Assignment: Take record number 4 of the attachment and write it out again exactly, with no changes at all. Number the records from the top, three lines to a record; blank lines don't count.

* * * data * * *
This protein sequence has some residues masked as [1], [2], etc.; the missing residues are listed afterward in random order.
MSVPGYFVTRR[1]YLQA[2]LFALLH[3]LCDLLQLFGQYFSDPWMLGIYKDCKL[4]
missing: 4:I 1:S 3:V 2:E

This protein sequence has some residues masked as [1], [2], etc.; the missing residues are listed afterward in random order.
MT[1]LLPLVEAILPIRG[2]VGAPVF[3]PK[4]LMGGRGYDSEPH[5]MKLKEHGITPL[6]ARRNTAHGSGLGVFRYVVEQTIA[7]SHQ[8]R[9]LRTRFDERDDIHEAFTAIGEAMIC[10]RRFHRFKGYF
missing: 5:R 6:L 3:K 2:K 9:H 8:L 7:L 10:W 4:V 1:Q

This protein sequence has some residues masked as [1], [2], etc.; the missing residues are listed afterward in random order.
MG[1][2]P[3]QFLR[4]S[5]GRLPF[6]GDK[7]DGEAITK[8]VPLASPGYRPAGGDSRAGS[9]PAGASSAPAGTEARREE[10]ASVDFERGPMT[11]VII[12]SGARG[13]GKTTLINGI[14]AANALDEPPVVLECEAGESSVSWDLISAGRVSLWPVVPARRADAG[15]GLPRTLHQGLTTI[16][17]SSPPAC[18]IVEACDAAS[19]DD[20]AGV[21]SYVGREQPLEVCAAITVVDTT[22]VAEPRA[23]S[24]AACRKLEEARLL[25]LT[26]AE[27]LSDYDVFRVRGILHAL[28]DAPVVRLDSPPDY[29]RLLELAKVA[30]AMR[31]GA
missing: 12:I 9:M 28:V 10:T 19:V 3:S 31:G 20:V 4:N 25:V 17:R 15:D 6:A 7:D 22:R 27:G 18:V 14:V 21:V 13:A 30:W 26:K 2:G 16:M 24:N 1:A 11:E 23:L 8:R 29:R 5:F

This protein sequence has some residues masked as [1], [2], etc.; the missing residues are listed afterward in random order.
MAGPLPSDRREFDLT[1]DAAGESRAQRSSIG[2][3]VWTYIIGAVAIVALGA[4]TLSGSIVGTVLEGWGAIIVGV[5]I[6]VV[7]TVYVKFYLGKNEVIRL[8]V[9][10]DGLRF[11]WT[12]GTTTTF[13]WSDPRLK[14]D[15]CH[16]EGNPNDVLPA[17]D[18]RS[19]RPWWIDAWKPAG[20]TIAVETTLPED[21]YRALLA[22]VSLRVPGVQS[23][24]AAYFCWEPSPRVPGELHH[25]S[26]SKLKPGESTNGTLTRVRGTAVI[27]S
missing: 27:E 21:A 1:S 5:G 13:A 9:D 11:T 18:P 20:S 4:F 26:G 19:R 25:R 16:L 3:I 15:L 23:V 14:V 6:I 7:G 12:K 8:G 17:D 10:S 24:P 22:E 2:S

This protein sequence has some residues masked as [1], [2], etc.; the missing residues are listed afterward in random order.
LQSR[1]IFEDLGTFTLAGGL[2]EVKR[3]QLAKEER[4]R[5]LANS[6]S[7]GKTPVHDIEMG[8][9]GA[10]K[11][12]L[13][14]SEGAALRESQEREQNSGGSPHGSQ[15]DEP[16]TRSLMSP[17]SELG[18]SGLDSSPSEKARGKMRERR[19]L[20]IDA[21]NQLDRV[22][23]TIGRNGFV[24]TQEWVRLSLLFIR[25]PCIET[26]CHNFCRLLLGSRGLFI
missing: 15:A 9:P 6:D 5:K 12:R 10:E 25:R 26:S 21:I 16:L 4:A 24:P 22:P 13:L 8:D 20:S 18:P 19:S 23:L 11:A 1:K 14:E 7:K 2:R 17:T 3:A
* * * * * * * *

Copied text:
This protein sequence has some residues masked as [1], [2], etc.; the missing residues are listed afterward in random order.
MAGPLPSDRREFDLT[1]DAAGESRAQRSSIG[2][3]VWTYIIGAVAIVALGA[4]TLSGSIVGTVLEGWGAIIVGV[5]I[6]VV[7]TVYVKFYLGKNEVIRL[8]V[9][10]DGLRF[11]WT[12]GTTTTF[13]WSDPRLK[14]D[15]CH[16]EGNPNDVLPA[17]D[18]RS[19]RPWWIDAWKPAG[20]TIAVETTLPED[21]YRALLA[22]VSLRVPGVQS[23][24]AAYFCWEPSPRVPGELHH[25]S[26]SKLKPGESTNGTLTRVRGTAVI[27]S
missing: 27:E 21:A 1:S 5:G 13:A 9:D 11:T 18:P 20:S 4:F 26:G 19:R 25:R 16:L 3:I 15:L 23:V 14:V 6:I 7:G 12:K 8:G 17:D 10:S 24:P 22:E 2:S